Fire/Wood: tracing the energy path

£0

Richard Lewis

Fire/Wood: tracing the energy path

Please note that this workshop includes over 60 minutes walking outdoors. Make sure you’re appropriately dressed for weather that might be cold, wet and muddy.

Prior to the industrial revolution and the widespread distribution and use of coal, wood was the dominant source of heat and power in most parts of rural England. Wind and water provided some energy for mills, but for cooking, cleaning, metalwork, and domestic warmth, wood was the main fuel people used. Because of its importance, village and hamlet communities managed and protected areas of woodland to ensure a regular and constant supply. This involved woodbanks, coppicing, pollarding and other methods developed over several millenia. With the cheaper and wider availability of coal and other fuels in the 19th and 20th centuries, these technologies and skills fell out of use, and many productive woodland areas were neglected or destroyed.

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Description

Richard Lewis

Fire/Wood: tracing the energy path
(with specific attention to a site of ancient managed woodland)

Please note that this workshop includes over 60 minutes walking outdoors. Make sure you’re appropriately dressed for weather that might be cold, wet and muddy.

Prior to the industrial revolution and the widespread distribution and use of coal, wood was the dominant source of heat and power in most parts of rural England. Wind and water provided some energy for mills, but for cooking, cleaning, metalwork, and domestic warmth, wood was the main fuel people used. Because of its importance, village and hamlet communities managed and protected areas of woodland to ensure a regular and constant supply. This involved woodbanks, coppicing, pollarding and other methods developed over several millenia. With the cheaper and wider availability of coal and other fuels in the 19th and 20th centuries, these technologies and skills fell out of use, and many productive woodland areas were neglected or destroyed.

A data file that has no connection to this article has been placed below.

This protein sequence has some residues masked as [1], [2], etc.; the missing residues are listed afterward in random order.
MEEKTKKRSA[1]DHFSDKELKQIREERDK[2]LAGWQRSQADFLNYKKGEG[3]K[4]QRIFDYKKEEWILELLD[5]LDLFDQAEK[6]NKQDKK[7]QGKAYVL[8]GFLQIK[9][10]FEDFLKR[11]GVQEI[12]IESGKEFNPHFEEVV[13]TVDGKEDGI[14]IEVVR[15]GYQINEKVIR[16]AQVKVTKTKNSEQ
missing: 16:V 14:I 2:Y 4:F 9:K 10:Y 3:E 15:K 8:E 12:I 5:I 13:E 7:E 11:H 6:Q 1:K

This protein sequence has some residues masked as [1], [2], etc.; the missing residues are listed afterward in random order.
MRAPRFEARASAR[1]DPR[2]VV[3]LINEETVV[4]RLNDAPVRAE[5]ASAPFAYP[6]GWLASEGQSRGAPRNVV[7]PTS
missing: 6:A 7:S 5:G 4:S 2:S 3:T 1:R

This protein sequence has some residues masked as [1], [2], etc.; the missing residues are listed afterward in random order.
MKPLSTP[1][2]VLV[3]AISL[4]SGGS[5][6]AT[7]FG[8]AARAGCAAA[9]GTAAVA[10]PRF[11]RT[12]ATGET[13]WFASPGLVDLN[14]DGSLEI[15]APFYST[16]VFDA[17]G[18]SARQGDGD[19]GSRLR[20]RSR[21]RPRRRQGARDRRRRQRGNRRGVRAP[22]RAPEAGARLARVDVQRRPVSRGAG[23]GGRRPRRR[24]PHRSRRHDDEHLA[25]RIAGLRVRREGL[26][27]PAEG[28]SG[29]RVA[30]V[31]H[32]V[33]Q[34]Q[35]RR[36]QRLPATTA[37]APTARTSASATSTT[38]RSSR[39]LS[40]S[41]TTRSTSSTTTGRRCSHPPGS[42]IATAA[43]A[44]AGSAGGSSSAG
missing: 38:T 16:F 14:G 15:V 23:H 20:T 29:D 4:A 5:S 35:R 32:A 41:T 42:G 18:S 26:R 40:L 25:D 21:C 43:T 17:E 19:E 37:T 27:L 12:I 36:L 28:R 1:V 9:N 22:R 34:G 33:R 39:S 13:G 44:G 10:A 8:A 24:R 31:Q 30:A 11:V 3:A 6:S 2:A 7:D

This workshop will look at a site of old managed woodland, noting the archeological and botanical evidence for this. Methods and practices of woodland management, and the place of this activity within a community will be considered. Through handling firewood, observing formerly coppiced trees, and walking the remains of a woodbank, questions of our connection to and alienation from energy sources will be discussed.

We will then look at mapping the energy involved in some common or shared actions or events, plotting an energy tree, paying attention to side-shoots and branches to get as close to the root as we can.

Richard Lewis is a botanist, ecologist, basketmaker and artist. He lives in a village near Totnes.

 

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